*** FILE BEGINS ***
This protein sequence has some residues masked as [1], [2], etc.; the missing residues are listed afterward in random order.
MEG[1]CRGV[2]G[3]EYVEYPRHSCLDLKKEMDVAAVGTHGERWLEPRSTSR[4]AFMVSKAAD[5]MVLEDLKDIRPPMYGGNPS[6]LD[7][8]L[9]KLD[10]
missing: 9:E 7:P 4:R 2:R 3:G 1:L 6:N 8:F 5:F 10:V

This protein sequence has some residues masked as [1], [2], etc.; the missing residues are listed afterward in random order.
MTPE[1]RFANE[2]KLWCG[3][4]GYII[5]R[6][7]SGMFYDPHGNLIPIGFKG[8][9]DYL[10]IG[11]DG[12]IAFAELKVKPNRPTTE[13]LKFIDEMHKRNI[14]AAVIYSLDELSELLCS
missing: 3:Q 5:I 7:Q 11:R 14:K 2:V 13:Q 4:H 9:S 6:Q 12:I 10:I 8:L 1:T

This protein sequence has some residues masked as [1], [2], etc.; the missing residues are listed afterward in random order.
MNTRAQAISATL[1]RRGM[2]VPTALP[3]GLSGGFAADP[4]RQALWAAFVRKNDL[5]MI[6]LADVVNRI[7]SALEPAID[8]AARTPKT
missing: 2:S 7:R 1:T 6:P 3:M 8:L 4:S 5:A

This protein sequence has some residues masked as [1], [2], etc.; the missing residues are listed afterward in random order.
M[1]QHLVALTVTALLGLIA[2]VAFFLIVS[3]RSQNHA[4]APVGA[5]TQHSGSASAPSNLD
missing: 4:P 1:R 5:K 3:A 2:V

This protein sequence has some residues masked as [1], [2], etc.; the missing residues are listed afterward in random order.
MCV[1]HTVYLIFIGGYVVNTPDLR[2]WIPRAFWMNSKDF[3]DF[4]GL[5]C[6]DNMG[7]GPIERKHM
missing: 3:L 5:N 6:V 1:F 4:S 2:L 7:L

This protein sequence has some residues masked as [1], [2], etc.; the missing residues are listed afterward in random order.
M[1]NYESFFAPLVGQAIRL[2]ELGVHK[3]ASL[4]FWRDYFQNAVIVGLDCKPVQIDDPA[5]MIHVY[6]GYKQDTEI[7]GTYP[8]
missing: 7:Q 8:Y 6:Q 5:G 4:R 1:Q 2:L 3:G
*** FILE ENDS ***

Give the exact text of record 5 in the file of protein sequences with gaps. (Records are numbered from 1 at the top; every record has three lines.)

This protein sequence has some residues masked as [1], [2], etc.; the missing residues are listed afterward in random order.
MCV[1]HTVYLIFIGGYVVNTPDLR[2]WIPRAFWMNSKDF[3]DF[4]GL[5]C[6]DNMG[7]GPIERKHM
missing: 3:L 5:N 6:V 1:F 4:S 2:L 7:L